SoftBank’s Vision Fund has made its first-ever investment in an energy company, funneling US$110 million into Swiss startup Energy Vault, which creates renewable energy storage products.
Founded in 2017, Energy Vault uses recycled concrete blocks built into a tower that can store and release energy. The technology aims to enhance the storage of renewable energy for later use – overnight or when demand surges, a key challenge for the large-scale rollout of renewable energy.
“Energy Vault solves a long-standing and complex problem of how to store renewable energy at scale,” said Akshay Naheta, managing partner for SoftBank Investment Advisers said in a press release.
Energy Vault co-founder and chief executive Robert Piconi said the company would use the US$110 million capital raised in its Series B funding round to accelerate the global deployment of its storage technology.
Both SoftBank and Energy Vault did not disclose the latter’s valuation after the latest investment.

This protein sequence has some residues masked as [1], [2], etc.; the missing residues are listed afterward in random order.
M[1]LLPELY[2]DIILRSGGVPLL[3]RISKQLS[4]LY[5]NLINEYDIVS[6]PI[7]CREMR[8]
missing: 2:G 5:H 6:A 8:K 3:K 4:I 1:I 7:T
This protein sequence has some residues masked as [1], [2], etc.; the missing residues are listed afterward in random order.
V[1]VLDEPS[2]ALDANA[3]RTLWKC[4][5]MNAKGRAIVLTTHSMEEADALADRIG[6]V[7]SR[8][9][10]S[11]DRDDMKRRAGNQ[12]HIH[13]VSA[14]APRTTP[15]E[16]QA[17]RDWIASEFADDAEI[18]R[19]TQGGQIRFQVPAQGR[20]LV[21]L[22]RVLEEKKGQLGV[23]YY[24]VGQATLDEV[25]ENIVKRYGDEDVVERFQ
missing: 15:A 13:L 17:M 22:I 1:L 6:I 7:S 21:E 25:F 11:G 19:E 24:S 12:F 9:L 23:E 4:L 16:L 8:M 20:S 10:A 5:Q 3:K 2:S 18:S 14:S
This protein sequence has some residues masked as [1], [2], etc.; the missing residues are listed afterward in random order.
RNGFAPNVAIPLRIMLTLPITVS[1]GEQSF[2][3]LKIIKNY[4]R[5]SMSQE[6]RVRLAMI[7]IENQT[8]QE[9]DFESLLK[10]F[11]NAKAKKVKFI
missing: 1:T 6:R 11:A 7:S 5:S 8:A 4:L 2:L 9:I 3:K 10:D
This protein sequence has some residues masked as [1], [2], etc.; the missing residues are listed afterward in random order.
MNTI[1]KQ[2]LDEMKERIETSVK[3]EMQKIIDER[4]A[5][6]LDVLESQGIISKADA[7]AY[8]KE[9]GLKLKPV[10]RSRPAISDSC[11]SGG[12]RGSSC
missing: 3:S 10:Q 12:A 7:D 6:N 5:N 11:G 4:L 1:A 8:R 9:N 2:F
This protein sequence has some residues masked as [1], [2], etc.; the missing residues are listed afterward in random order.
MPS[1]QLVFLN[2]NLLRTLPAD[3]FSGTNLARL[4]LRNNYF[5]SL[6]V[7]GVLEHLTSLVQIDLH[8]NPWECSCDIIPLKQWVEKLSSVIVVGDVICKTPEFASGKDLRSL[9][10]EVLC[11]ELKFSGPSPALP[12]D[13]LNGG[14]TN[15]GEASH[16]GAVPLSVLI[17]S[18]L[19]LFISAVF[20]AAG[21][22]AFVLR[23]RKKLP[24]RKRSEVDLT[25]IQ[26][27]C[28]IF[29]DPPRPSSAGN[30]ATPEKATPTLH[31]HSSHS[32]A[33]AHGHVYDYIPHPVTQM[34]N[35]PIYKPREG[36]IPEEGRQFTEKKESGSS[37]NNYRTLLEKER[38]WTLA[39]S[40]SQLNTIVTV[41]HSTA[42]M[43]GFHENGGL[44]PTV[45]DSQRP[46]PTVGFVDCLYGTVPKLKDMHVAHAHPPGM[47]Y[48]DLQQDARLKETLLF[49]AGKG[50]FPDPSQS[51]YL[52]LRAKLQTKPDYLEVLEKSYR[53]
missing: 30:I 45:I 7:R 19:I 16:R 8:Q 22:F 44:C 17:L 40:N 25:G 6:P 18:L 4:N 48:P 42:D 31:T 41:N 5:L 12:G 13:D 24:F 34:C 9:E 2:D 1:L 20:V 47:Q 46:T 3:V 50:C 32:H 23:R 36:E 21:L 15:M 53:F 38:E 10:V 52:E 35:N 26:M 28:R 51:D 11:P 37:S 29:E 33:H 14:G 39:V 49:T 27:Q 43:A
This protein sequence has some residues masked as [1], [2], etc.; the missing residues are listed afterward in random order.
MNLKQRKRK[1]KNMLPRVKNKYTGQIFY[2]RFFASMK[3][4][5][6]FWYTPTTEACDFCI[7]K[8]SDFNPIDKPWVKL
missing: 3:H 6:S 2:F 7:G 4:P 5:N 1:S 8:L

In contrast to existing battery storage solutions, such as lithium-ion, sodium-sulphur and lead-acid, Energy Vault’s technology enables renewable energy to be stored in a 33-storey tower of 35-ton bricks and then delivered as baseload power for less than the cost of fossil fuels at any hour of the day, the company said.
In order to store the energy, bricks of the tower will be moved by cranes, which are controlled by a software system that manages the movement of the cement blocks to either store the energy generated by solar or wind farms or discharge that energy onto the power grids.
The system has been designed to have a lifespan of 30-plus years with no degradation in storage capacity, the company said, adding that its development was inspired by the physics and mechanical engineering used in hydro plants.
Energy Vault, which raised an undisclosed amount of seed capital from Cemex Ventures in May 2019, is developing its first two energy storage facilities in Northern Italy and India. It also has contracts with other customers in four continents, the company said.
In a previous interview with TechCrunch, Piconi said each system costs around US$7 million to US$8 million, and is particularly applicable in remote locations such as desalination plants in sub-Saharan Africa and other desert regions.
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